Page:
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The stress of consumer debt

On Behalf of | Dec 5, 2017 | Credit Card Debt

Consumer debt is a reality that an overwhelming number of Tennesseeans endure for months, years and even decades. While each person’s story is unique, there remains the common theme that, at some point or another, finances simply got out of hand. Because this issue is so common, there are multiple possible solutions; however, certain mental issues can also arise when the stress of owing becomes too much to handle.

The Balance reminds its readers that millions of Americans struggle with the looming problem of consumer debt: in September 2017, the country saw a 6.6 percent increase in this type of debt, coming to a total of $3.789 trillion. Most of this increase, according to the Balance, was a result of education loans. As for credit card debt, numbers rose 7 percent — amounting to a total of $1.005 trillion. The reasons for these numbers lie in the various adjustments to consumer debt laws as well as the recession. Other reasons, aside from school loans, include automobile loans, which rose considerably during the recession. But most of all, consumer debt can unexpectedly compromise mental and physical health.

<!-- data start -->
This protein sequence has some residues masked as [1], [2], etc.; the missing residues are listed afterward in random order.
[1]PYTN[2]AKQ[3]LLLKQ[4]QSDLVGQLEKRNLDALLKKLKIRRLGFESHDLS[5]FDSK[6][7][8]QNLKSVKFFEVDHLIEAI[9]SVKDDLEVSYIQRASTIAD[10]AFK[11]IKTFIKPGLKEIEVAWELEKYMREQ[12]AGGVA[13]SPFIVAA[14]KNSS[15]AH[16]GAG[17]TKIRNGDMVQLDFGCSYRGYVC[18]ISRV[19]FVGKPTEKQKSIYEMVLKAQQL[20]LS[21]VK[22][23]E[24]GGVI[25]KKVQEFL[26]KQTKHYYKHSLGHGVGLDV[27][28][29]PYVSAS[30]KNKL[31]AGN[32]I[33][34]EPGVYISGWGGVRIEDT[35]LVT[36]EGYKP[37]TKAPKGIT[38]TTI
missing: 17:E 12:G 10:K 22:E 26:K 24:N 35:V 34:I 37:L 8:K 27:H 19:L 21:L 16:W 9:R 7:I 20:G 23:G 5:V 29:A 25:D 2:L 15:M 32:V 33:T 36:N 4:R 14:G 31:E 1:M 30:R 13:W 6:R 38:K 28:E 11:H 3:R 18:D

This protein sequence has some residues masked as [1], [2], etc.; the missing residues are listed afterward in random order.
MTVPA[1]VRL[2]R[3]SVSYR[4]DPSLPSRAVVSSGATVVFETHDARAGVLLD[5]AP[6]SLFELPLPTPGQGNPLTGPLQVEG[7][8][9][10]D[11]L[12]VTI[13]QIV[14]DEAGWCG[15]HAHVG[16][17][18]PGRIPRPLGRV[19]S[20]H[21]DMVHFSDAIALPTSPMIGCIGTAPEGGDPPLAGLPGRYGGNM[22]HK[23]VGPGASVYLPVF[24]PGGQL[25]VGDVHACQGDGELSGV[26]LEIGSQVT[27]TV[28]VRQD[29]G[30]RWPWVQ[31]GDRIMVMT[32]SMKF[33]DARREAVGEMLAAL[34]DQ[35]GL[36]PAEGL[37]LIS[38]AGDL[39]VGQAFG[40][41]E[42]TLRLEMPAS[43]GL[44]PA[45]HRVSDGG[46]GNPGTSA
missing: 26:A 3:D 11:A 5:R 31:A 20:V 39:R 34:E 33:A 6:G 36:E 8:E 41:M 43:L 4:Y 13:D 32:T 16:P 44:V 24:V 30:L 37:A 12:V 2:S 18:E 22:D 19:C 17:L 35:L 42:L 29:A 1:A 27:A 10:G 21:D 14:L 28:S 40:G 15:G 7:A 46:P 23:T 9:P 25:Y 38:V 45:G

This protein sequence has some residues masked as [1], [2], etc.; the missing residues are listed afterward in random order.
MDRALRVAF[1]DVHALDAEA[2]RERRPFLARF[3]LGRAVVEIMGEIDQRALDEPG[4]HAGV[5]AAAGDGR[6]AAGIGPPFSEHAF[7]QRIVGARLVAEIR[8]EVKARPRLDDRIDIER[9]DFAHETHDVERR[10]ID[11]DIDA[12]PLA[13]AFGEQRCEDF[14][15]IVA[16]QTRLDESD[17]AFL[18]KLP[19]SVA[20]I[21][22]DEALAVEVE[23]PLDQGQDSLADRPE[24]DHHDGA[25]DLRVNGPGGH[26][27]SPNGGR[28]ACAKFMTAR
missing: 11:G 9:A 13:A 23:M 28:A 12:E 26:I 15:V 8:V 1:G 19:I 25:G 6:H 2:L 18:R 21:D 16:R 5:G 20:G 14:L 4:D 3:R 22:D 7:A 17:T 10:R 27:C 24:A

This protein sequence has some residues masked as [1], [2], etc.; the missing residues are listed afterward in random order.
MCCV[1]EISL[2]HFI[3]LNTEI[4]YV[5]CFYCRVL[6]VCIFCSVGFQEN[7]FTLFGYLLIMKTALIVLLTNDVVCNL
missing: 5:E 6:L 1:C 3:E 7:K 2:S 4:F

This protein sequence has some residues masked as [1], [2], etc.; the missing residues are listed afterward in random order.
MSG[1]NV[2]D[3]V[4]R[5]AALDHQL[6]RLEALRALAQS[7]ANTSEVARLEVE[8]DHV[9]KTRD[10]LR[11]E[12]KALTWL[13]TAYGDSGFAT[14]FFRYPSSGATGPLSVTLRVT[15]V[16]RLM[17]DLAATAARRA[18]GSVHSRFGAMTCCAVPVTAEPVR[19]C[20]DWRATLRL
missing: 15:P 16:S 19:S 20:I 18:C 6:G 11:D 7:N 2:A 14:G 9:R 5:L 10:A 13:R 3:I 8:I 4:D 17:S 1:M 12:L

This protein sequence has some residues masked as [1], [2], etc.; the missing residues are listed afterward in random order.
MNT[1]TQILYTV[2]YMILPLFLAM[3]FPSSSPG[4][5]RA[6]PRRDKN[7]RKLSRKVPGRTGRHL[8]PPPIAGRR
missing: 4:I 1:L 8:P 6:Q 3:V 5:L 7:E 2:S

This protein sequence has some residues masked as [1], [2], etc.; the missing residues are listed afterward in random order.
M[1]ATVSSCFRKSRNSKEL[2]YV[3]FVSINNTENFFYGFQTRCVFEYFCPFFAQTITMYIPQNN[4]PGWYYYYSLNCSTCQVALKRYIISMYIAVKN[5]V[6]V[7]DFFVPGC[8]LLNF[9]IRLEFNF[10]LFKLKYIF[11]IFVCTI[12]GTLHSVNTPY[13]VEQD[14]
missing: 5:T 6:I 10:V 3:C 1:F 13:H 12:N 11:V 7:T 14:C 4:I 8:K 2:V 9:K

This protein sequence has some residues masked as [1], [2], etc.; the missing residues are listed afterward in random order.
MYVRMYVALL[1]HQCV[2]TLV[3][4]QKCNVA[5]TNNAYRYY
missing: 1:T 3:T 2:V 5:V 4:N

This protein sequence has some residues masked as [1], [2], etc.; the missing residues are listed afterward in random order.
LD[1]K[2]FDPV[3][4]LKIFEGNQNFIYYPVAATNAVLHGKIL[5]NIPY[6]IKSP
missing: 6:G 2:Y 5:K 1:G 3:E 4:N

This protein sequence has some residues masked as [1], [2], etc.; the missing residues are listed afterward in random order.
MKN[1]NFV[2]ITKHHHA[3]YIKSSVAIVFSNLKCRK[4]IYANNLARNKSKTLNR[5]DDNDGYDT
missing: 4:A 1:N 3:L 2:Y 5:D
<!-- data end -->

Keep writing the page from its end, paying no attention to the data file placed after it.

Often it is an invisible condition such as depression that can eat away at an person’s happiness. CNBC focused on credit card debt and mental health in a 2015 article, using research from the University of Wisconsin-Madison to show that the two could be directly linked. According to the study, unmarried people, those near retirement and the less educated were most likely to experience the link between debt and depression. Despite the data’s limitations (it did not cover the recession or recent increases of student debt), CNBC highlighted the study’s observation that those in debt are three times more likely to exhibit mental health issues than those who are debt-free. While there is no clear indication that a certain type of individual will experience mental issues when in debt, CNBC points out that those with preexisting issues may be more prone to depression. Either way, it is evident that consumer debt can play a role in a consumer’s sense of wellbeing.        




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